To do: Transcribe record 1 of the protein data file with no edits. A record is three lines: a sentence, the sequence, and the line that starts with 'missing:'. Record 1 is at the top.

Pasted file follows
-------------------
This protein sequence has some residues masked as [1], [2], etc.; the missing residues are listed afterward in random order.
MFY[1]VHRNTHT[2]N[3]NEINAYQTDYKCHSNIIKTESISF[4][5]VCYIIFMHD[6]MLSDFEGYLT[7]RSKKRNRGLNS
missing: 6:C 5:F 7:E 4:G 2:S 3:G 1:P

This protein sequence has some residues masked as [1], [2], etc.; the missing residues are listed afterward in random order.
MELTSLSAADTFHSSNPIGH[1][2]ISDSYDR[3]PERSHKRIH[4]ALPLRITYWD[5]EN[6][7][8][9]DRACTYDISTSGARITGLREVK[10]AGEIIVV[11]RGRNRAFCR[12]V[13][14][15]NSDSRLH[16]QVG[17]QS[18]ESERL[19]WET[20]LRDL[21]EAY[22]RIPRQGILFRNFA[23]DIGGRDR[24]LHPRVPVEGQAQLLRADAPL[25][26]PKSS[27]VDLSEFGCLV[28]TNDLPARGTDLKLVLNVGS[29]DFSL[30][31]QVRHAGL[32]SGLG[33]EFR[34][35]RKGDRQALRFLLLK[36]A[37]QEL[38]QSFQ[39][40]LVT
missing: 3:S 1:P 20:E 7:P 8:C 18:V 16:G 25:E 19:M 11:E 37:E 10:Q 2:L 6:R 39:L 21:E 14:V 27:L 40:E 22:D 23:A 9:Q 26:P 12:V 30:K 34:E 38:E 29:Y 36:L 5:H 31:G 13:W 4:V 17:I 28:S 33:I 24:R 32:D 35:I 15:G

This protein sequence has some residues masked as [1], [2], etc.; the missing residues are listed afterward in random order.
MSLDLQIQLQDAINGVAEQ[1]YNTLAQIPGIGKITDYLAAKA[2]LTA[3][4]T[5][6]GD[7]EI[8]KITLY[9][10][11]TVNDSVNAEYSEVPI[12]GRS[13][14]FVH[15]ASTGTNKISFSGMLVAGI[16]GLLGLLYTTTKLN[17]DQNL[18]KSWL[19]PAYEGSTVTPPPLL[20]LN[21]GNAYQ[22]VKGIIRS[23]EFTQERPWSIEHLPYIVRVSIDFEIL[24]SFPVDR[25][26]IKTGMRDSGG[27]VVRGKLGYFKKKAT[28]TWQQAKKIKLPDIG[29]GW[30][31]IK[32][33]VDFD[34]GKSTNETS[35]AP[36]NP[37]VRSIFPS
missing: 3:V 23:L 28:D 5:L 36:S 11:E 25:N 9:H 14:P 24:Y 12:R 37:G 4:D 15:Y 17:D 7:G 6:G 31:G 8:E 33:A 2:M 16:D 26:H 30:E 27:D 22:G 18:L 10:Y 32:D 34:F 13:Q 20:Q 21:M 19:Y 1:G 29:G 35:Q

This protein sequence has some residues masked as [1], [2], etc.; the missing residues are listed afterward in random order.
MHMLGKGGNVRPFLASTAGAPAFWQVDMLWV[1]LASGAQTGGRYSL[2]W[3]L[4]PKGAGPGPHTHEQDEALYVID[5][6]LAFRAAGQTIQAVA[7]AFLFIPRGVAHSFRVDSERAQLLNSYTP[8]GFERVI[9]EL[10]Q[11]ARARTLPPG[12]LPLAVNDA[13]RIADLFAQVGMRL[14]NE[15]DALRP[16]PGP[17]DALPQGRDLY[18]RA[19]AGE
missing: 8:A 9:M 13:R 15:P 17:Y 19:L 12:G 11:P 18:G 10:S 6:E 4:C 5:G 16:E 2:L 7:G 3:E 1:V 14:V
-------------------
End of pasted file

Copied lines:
This protein sequence has some residues masked as [1], [2], etc.; the missing residues are listed afterward in random order.
MFY[1]VHRNTHT[2]N[3]NEINAYQTDYKCHSNIIKTESISF[4][5]VCYIIFMHD[6]MLSDFEGYLT[7]RSKKRNRGLNS
missing: 6:C 5:F 7:E 4:G 2:S 3:G 1:P